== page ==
Slide 10: Protocol stack for BIP-based SCWS implementation cd Protocol Stack OSI Layers Web Brow ser BIP Proxy SCWS 7: APP 7: HTTP 7: HTTP 7: HTTP 7: HTTP 6: PRES 6: MIME 6: MIME 6: MIME 6: MIME 5: SESS 4,5: TCP 4,5: TCP 4,5: BIP 4,5: BIP 4: TRANSP 3: NET 3: IP 3: IP 1,2,3: ISO 7816 (T=0 or T=1) 1,2,3: ISO 7816 (T=0 or T=1) 2: LINK 1,2: Ethernet 1,2: Ethernet 1: PHY © Cellnetrix 2009 • Developing real-world smart card web server applications • English • 10 • 19/6/2009 Cellnetrix
Slide 11: SCWS Registration SCWS usually makes itself available after receiving Terminal Profile from the handset ad SCWS Operation Terminal profile BIP supported? PROFILE_DONWLOAD [yes] «loop» UICC serv er registration Other initialization End © Cellnetrix 2009 • Developing real-world smart card web server applications • English • 11 • 19/6/2009 Cellnetrix
Slide 12: SCWS Registration ad UICC Serv er Registration The operation is executed for each configured request handler. Usually, if we need to handle N simulatneous requests on M ports, that will require N*M HTTP request handlers each occupying one BIP channel. Listen port number State HTTP Request Handler Max number of channels used? Issue OPEN CHANNEL in UICC Serv er Mode Start Initialize corresponding request handler w ith the BIP channel ID [yes] BIP channel attrs End © Cellnetrix 2009 • Developing real-world smart card web server applications • English • 12 • 19/6/2009 Cellnetrix
Slide 13: SCWS Operation ad SCWS Operation BIP channel ID valid? CHANNEL_STATUS [yes] Channel status change processing End BIP channel attrs HTTP Request Handler BIP channel ID valid? DATA_AVAILABLE [yes] Inbound data processing End © Cellnetrix 2009 • Developing real-world smart card web server applications • English • 13 • 19/6/2009 Cellnetrix
Slide 14: BIP Channel States sm BIP Channel States This state chart shows possible states and transitions for BIP channels operated in UICC server mode. TCP in CLOSED state BIP channel requested Server socket opens SCWS closes connection TCP in LISTEN state Initial TCP handshake successful SCWS closes connection Client closes connection Error Error happens TCP in ESTABLISHED state © Cellnetrix 2009 • Developing real-world smart card web server applications • English • 14 • 19/6/2009 Cellnetrix
Slide 15: Typical SCWS design cd SCWS SCWS ov er BIP One for each request to be served concurrently HTTP Request Handler BIP Ev ent Dispatcher «delegate» BIP I/O Buffer Handler State Channel State «trace» HTTP Request Sink Request Data «delegate» «trace» «trace» Request Processing API «delegate» Request Processing Processor «delegate» Content Provider «delegate» Response Data «delegate» HTTP Response Source «trace» URL Trigger «trace» HTTP Helpers Serv ice Registry List of Content Prov iders Inv oker «delegate» URL Trigger Content Provider AIAPI URL Trigger © Cellnetrix 2009 • Developing real-world smart card web server applications • English • 15 • 19/6/2009 Cellnetrix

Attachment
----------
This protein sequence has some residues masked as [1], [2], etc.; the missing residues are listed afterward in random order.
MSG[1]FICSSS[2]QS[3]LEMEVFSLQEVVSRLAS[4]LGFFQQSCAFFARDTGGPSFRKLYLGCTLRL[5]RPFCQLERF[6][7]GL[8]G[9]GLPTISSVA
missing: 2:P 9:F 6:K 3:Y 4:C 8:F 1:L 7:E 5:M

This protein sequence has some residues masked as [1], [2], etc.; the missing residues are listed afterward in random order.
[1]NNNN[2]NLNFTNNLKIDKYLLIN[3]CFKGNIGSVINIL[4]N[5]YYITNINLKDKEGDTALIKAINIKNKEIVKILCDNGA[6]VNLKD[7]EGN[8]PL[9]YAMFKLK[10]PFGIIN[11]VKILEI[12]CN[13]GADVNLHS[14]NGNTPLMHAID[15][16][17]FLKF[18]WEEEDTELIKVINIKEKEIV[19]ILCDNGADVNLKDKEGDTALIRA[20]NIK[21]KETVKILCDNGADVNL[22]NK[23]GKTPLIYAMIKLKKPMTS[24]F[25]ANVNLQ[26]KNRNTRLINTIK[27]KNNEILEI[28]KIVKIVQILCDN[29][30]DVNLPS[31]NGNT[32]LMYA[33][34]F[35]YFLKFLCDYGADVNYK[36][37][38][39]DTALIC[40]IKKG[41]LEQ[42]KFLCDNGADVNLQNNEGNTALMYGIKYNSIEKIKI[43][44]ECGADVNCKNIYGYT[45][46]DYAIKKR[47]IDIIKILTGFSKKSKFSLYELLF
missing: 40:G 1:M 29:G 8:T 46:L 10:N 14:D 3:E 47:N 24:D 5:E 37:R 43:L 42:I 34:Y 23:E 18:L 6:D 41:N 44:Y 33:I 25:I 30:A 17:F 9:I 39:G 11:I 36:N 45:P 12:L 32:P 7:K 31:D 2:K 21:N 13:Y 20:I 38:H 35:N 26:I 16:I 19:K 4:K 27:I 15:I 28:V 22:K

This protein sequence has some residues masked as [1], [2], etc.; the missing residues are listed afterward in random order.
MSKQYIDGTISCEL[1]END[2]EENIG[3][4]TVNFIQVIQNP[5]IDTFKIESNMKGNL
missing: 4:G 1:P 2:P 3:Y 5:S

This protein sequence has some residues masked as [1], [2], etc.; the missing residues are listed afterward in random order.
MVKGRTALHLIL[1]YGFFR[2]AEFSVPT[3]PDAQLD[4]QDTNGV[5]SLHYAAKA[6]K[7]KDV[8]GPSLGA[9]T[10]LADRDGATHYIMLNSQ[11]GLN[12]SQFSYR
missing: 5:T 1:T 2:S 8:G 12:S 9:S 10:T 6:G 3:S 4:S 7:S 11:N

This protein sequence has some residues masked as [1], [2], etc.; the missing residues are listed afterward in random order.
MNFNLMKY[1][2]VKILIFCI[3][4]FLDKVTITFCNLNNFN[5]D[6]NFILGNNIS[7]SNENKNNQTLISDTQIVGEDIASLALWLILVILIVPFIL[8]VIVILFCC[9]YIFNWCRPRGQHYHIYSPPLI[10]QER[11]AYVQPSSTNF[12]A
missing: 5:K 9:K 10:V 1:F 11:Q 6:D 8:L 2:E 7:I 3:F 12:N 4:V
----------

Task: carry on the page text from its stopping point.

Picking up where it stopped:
Slide 16: Conclusion SCWS technology has a chance to become a major on-device portal solution in the upcoming years if some of main problems are solved: Lack of mobile handsets with SCWS support Despite the strong market demands there are only a few commercial handsets which support SCWS functionality Interoperability problems First trials show that there are some interoperability problems with SCWS handset appearing on the market. There are no automated test suites available to test SCWS implementation both on card and handset side. Expensive roll-out All (U)SIM cards should be exchanged to support new functionality. If SCWS is implemented over TCP performance requirements for (U)SIM cards are higher. Migration path from Dynamic SIM toolkit to SCWS based services Cellnetrix Currently available mobile services based on Dynamic SIM toolkit might be migrated onto SCWS platform. Major SIM toolkit commands such as Setup Call, Send SMS or USSD must be supported. © Cellnetrix 2009 • Developing real-world smart card web server applications • English • 16 • 19/6/2009
Slide 17: Conclusion…. Thank you for your attention! We’re pleased to answer your questions! Cellnetrix R&D Center Yablonevaya alleya, 313a, Zelenograd, Moscow, Russia, 124482 Tel . +7(495) 944-66-90 Fax. +7(495) 536-57-63 Cellnetrix GmbH Holstenkamp 54, D-22525 Hamburg, Germany Tel. + 49 40 891 062 Fax.+ 49 40 891 064 Email: Web: http://www.cellnetrix.com © Cellnetrix 2009 • Developing real-world smart card web server applications • English • 17 • 19/6/2009 Cellnetrix